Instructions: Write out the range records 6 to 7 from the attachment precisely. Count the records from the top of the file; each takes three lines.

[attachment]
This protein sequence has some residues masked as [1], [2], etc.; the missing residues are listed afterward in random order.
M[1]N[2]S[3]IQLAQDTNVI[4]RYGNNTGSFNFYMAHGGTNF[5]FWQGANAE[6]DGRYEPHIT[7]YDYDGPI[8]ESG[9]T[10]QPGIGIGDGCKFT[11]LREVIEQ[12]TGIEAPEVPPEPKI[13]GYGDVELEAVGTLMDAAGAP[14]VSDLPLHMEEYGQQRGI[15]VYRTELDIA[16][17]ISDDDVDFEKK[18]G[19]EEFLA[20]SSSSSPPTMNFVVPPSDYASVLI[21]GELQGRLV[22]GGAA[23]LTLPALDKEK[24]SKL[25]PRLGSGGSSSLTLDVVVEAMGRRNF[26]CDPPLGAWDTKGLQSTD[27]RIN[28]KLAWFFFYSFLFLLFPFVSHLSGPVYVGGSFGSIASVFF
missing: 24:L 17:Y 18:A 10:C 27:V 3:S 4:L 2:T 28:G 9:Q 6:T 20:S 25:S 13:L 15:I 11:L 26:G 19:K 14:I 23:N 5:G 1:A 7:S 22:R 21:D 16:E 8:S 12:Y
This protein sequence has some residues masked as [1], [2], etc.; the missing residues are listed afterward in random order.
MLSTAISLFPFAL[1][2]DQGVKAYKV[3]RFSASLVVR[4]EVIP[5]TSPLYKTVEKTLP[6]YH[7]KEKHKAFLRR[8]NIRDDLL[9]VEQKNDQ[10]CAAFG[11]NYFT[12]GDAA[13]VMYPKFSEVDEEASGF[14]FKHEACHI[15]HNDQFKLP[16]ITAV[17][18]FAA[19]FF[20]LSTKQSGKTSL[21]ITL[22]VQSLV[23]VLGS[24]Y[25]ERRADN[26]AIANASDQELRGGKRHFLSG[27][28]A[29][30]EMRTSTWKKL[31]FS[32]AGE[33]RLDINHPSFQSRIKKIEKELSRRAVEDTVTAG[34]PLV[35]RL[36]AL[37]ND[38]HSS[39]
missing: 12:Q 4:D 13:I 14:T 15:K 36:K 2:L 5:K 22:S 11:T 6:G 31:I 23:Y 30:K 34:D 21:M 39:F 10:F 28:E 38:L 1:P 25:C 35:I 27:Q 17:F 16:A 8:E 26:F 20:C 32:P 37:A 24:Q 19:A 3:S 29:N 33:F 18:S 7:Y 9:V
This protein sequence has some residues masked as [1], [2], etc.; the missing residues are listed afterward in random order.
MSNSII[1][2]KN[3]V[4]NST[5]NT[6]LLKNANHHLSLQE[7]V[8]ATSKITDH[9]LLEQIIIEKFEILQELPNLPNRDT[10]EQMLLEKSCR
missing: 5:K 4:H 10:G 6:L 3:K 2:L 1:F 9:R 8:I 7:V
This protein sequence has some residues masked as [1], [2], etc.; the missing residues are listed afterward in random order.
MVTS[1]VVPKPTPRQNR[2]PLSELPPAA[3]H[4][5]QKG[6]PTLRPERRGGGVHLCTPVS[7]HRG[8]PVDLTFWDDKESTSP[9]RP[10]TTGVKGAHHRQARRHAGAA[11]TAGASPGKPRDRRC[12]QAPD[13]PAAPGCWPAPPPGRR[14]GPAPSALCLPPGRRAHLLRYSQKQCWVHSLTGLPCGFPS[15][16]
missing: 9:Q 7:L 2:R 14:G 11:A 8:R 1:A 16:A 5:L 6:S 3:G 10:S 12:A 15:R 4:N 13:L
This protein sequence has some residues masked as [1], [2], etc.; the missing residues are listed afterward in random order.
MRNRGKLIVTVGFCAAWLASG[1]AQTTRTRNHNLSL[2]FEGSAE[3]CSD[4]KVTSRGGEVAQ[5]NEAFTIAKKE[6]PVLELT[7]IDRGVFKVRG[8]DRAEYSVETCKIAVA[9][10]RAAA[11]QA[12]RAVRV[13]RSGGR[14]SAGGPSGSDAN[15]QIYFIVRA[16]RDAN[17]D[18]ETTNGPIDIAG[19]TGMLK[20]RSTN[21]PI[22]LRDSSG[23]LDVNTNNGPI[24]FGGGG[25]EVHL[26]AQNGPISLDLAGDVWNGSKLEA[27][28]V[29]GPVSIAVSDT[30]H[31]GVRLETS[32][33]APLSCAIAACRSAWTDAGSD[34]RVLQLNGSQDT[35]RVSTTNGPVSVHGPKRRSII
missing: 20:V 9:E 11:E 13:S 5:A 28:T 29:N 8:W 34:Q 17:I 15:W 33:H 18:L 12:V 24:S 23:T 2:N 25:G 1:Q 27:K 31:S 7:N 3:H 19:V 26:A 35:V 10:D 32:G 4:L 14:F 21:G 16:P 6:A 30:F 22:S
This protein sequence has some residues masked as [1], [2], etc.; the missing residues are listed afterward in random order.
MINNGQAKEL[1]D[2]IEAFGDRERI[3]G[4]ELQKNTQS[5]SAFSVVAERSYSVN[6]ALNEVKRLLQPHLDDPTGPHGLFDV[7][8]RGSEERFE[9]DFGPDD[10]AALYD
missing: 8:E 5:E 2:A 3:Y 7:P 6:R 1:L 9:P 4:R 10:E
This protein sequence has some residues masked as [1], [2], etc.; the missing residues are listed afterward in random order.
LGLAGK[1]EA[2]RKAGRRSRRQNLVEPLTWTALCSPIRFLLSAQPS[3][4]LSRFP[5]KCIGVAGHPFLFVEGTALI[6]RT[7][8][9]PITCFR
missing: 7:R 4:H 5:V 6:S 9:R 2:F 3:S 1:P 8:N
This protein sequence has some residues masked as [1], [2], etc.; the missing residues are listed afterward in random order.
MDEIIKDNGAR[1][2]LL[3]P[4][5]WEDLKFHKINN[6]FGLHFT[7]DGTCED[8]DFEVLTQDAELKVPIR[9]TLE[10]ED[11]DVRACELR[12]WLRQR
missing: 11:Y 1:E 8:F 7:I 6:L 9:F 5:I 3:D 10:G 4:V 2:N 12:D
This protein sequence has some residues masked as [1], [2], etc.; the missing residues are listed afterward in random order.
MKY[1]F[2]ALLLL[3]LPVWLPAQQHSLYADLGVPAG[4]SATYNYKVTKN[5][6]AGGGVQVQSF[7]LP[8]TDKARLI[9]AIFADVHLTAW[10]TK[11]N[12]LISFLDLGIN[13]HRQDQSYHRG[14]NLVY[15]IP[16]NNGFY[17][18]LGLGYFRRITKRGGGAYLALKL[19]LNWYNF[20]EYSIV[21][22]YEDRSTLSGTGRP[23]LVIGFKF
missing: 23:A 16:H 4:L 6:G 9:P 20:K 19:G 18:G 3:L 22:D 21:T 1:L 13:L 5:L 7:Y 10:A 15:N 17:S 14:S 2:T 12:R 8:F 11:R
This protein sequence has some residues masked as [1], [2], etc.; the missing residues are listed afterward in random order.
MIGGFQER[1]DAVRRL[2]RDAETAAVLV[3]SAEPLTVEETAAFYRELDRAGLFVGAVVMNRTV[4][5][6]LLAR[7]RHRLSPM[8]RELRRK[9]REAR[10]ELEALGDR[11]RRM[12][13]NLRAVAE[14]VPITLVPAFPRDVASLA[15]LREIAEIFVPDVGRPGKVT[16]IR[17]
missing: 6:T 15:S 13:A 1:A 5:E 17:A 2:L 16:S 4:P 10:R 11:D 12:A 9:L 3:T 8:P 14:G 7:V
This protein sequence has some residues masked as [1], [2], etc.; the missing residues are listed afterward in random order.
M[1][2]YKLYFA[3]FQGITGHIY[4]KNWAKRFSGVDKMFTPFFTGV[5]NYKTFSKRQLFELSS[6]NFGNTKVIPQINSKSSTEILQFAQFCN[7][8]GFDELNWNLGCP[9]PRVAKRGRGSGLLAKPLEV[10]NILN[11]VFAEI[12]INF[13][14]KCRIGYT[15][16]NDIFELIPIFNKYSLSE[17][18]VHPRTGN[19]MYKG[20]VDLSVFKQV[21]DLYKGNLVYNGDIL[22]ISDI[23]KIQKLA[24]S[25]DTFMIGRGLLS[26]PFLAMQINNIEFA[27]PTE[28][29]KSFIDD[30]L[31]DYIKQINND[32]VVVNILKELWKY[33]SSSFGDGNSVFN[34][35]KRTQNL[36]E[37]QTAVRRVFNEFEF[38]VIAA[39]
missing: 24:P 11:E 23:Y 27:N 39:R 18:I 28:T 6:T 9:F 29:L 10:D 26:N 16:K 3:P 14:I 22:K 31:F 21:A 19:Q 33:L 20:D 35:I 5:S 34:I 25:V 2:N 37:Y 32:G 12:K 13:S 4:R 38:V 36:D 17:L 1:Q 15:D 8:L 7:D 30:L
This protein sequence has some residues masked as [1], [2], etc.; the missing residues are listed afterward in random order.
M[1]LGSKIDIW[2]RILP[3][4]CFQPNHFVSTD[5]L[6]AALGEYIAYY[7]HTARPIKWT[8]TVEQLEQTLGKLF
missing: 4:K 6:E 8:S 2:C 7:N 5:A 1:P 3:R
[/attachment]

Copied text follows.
This protein sequence has some residues masked as [1], [2], etc.; the missing residues are listed afterward in random order.
MINNGQAKEL[1]D[2]IEAFGDRERI[3]G[4]ELQKNTQS[5]SAFSVVAERSYSVN[6]ALNEVKRLLQPHLDDPTGPHGLFDV[7][8]RGSEERFE[9]DFGPDD[10]AALYD
missing: 8:E 5:E 2:A 3:Y 7:P 6:R 1:L 9:P 4:R 10:E
This protein sequence has some residues masked as [1], [2], etc.; the missing residues are listed afterward in random order.
LGLAGK[1]EA[2]RKAGRRSRRQNLVEPLTWTALCSPIRFLLSAQPS[3][4]LSRFP[5]KCIGVAGHPFLFVEGTALI[6]RT[7][8][9]PITCFR
missing: 7:R 4:H 5:V 6:S 9:R 2:F 3:S 1:P 8:N